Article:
This entire process takes very little time, just seconds for the steroid SHBG case. For this case, the mean absolute error (referred to as MAE or “mean error” in what follows) for the model with optimal uniform values of \(z^S_i\) (Step 2) was 0.9 log units. For the model with donor-acceptor-only uniform \(z^{D,A}_i\) values, mean error was 3.0 log units (reflecting the critical importance of hydrophobic shape in this case). The naively mixed 50/50 model (Step 5) produced an mean error of 1.7 log units. Line search with fixed poses (Step 6) produced mean error of 0.2 log units. Finally, in Step 7, allowing for model-based pose choice, the mean error dropped to 0.1 log units.

At this stage, a model is often quite accurate within the scope of the poses in the initial pose pool. However, when the model is applied, especially to molecules that diverge from the training set, one must optimize the poses of new molecules to the pocket-field that the model represents. Consequently, a final stage of model refinement is carried out, where iterations of model refinement are interleaved with full Cartesian pose optimization for all training ligands (subject to a strain calculation using the MMFF94sf forcefield).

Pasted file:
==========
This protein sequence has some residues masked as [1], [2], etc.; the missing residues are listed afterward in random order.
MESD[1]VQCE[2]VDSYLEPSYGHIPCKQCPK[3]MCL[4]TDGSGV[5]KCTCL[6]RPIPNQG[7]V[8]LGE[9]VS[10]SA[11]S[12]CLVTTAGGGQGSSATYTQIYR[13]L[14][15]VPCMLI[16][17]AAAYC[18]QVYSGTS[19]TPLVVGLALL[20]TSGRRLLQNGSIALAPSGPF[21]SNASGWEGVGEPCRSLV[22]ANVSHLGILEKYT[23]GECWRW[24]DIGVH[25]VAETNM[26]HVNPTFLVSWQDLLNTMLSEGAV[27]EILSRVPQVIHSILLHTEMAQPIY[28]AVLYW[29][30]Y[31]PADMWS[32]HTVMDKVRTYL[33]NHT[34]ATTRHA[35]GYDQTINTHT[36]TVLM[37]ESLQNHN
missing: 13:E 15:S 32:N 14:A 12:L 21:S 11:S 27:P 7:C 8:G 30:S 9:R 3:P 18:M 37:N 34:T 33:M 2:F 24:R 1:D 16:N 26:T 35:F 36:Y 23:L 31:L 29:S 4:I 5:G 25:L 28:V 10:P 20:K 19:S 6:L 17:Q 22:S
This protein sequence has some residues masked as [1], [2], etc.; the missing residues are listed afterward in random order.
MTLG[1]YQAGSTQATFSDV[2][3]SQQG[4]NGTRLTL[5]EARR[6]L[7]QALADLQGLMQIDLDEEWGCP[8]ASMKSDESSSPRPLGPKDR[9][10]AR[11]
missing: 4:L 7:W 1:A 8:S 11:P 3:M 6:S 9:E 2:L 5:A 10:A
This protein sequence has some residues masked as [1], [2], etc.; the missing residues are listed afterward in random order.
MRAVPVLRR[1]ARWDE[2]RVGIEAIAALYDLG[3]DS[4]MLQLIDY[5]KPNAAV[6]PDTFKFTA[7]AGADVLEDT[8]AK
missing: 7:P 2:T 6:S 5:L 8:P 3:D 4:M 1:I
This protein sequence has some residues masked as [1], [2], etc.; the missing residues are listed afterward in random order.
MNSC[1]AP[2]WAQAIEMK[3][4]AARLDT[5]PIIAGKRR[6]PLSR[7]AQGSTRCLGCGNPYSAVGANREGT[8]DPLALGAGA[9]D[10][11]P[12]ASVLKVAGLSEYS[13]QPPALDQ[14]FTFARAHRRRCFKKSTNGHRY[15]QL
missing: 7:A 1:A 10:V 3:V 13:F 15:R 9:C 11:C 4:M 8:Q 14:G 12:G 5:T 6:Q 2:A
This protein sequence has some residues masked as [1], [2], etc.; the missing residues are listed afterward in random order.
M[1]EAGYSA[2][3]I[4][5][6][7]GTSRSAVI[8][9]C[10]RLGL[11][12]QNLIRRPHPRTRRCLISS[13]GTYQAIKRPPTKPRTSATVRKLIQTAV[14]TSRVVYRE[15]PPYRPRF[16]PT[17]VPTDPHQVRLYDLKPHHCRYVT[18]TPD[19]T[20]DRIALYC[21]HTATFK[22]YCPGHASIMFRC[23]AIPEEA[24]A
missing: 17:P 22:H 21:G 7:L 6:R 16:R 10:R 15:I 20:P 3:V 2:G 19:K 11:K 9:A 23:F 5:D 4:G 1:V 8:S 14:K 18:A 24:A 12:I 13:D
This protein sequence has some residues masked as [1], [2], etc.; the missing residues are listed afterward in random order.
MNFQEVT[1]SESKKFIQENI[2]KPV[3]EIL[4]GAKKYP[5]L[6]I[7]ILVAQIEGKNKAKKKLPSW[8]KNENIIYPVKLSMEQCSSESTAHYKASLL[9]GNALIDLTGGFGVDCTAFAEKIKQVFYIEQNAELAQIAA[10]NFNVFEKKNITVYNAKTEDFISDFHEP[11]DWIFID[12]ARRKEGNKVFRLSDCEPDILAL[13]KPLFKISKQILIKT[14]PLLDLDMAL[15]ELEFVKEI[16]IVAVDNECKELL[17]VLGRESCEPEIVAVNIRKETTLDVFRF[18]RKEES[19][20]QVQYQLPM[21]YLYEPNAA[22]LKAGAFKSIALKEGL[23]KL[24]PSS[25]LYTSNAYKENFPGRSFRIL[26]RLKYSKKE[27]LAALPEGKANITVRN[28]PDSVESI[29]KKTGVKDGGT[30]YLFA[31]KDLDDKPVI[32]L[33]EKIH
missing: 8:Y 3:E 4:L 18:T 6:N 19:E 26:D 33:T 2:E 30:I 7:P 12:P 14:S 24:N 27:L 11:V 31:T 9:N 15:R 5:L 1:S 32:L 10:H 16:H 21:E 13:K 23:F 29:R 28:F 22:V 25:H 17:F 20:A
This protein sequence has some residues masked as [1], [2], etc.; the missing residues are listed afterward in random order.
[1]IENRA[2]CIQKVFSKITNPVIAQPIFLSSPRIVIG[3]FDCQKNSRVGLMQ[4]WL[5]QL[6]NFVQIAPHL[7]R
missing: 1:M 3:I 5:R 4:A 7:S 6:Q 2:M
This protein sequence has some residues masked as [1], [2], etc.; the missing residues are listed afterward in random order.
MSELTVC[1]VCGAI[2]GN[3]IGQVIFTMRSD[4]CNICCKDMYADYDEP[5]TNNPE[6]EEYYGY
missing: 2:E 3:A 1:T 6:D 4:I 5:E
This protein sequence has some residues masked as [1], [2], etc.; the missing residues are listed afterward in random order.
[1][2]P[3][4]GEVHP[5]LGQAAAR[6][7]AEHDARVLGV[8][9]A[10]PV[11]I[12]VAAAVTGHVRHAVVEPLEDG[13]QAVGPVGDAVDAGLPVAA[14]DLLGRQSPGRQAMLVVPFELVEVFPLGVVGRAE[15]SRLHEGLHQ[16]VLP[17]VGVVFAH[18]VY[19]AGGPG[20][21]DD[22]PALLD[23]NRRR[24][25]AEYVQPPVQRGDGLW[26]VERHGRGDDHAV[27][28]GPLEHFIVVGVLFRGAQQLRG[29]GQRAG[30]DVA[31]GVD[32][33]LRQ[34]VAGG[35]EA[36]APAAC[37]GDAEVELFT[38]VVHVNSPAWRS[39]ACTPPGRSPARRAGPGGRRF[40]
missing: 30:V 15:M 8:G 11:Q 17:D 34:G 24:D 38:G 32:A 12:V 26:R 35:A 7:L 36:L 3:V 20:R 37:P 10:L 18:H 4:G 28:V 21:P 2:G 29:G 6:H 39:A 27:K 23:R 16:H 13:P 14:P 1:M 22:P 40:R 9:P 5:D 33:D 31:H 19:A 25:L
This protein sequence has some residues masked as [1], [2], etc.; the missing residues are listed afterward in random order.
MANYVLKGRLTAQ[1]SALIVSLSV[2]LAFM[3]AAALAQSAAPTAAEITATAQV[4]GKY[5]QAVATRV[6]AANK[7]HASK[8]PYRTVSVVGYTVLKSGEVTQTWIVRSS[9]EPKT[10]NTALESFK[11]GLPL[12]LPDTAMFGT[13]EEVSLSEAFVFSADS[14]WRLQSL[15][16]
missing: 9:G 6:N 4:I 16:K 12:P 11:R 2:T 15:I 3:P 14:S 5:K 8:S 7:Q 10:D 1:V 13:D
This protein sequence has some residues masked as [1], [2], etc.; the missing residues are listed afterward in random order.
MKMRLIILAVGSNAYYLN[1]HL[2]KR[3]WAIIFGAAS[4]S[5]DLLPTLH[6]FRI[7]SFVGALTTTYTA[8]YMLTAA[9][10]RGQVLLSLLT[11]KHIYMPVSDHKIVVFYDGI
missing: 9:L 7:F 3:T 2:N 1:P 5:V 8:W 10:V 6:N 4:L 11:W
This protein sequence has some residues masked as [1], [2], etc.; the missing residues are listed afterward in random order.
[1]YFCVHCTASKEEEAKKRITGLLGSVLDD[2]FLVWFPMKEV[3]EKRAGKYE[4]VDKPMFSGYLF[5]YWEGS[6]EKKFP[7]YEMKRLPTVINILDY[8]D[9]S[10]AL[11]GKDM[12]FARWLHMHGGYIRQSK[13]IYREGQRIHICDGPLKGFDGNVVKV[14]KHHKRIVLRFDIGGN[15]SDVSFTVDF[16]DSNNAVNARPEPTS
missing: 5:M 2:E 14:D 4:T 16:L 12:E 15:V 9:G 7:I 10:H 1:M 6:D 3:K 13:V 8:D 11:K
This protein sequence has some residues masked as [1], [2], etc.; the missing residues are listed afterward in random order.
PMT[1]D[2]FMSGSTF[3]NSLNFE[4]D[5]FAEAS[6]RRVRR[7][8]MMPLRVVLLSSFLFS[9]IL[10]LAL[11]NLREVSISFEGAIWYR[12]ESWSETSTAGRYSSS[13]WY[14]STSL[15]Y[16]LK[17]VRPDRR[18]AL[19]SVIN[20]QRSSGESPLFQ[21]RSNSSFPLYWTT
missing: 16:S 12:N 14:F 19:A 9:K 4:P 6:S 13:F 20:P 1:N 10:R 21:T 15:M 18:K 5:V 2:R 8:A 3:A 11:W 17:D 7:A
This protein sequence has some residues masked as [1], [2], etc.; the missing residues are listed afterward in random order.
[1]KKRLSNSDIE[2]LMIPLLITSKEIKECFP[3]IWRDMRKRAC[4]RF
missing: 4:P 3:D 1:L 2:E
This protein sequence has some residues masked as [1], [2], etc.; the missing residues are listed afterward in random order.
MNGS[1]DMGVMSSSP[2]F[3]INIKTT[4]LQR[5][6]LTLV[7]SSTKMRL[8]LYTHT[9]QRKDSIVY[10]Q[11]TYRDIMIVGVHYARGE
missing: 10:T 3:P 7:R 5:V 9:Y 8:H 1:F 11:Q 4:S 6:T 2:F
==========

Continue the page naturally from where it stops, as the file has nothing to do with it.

In the steroid SHBG case, the mean error for the training ligands using the complete initial pose set was 0.1 log units. However, when the ligands are allowed to find optimal configurations, the mean error increases to 0.6 log units. In this simple case, a single iteration of parameter refinement produced a convergent solutions, with MSE of 0.03 and mean error of 0.2 log units. The entire parameter refinement procedure required just over 1 minute.

Ligand strain